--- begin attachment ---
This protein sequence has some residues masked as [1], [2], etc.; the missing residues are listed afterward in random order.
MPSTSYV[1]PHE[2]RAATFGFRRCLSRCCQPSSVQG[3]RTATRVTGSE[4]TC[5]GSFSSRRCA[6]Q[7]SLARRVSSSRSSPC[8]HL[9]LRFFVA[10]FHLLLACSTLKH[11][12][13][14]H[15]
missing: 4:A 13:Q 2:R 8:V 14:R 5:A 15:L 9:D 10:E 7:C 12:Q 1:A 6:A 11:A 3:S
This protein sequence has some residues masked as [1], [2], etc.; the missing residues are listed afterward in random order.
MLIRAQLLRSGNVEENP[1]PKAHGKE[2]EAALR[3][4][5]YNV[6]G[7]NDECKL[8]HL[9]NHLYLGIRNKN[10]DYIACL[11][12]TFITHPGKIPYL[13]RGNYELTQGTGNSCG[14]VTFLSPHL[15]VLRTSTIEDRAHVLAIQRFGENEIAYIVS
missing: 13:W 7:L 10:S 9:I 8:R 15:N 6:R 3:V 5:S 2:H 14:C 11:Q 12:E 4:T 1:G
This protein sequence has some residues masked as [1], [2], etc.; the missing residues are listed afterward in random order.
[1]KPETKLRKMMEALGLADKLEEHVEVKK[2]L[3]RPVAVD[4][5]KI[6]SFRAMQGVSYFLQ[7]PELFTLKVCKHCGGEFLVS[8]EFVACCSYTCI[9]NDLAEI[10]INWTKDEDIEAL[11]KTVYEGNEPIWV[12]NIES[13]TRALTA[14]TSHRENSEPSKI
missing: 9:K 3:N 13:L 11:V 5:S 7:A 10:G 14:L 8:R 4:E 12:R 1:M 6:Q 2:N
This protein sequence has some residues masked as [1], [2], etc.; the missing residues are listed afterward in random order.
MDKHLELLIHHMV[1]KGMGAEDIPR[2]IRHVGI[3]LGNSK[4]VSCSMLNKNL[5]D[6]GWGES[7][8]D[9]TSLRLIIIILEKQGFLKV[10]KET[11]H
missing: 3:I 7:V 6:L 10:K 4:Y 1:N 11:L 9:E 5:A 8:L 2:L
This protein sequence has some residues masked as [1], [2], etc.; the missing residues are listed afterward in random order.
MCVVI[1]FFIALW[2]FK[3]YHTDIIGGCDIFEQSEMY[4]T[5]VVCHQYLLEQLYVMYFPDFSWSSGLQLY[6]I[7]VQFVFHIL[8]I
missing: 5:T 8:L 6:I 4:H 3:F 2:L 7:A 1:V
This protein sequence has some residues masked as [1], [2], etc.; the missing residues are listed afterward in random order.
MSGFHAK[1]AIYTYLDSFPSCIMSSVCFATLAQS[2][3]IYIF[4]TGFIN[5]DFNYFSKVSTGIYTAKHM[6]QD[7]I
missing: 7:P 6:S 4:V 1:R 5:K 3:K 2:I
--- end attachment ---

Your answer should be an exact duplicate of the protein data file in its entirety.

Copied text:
This protein sequence has some residues masked as [1], [2], etc.; the missing residues are listed afterward in random order.
MPSTSYV[1]PHE[2]RAATFGFRRCLSRCCQPSSVQG[3]RTATRVTGSE[4]TC[5]GSFSSRRCA[6]Q[7]SLARRVSSSRSSPC[8]HL[9]LRFFVA[10]FHLLLACSTLKH[11][12][13][14]H[15]
missing: 4:A 13:Q 2:R 8:V 14:R 5:A 15:L 9:D 10:E 7:C 12:Q 1:A 6:A 11:A 3:S
This protein sequence has some residues masked as [1], [2], etc.; the missing residues are listed afterward in random order.
MLIRAQLLRSGNVEENP[1]PKAHGKE[2]EAALR[3][4][5]YNV[6]G[7]NDECKL[8]HL[9]NHLYLGIRNKN[10]DYIACL[11][12]TFITHPGKIPYL[13]RGNYELTQGTGNSCG[14]VTFLSPHL[15]VLRTSTIEDRAHVLAIQRFGENEIAYIVS
missing: 13:W 7:L 10:S 9:I 8:R 15:N 6:R 3:V 5:S 2:H 14:C 11:Q 12:E 4:T 1:G
This protein sequence has some residues masked as [1], [2], etc.; the missing residues are listed afterward in random order.
[1]KPETKLRKMMEALGLADKLEEHVEVKK[2]L[3]RPVAVD[4][5]KI[6]SFRAMQGVSYFLQ[7]PELFTLKVCKHCGGEFLVS[8]EFVACCSYTCI[9]NDLAEI[10]INWTKDEDIEAL[11]KTVYEGNEPIWV[12]NIES[13]TRALTA[14]TSHRENSEPSKI
missing: 9:K 3:N 13:L 11:V 5:S 7:A 10:G 14:L 8:R 4:E 12:R 1:M 6:Q 2:N
This protein sequence has some residues masked as [1], [2], etc.; the missing residues are listed afterward in random order.
MDKHLELLIHHMV[1]KGMGAEDIPR[2]IRHVGI[3]LGNSK[4]VSCSMLNKNL[5]D[6]GWGES[7][8]D[9]TSLRLIIIILEKQGFLKV[10]KET[11]H
missing: 3:I 7:V 6:L 10:K 4:Y 1:N 11:L 9:E 5:A 8:L 2:L
This protein sequence has some residues masked as [1], [2], etc.; the missing residues are listed afterward in random order.
MCVVI[1]FFIALW[2]FK[3]YHTDIIGGCDIFEQSEMY[4]T[5]VVCHQYLLEQLYVMYFPDFSWSSGLQLY[6]I[7]VQFVFHIL[8]I
missing: 5:T 8:L 6:I 4:H 3:F 2:L 7:A 1:V
This protein sequence has some residues masked as [1], [2], etc.; the missing residues are listed afterward in random order.
MSGFHAK[1]AIYTYLDSFPSCIMSSVCFATLAQS[2][3]IYIF[4]TGFIN[5]DFNYFSKVSTGIYTAKHM[6]QD[7]I
missing: 7:P 6:S 4:V 1:R 5:K 3:K 2:I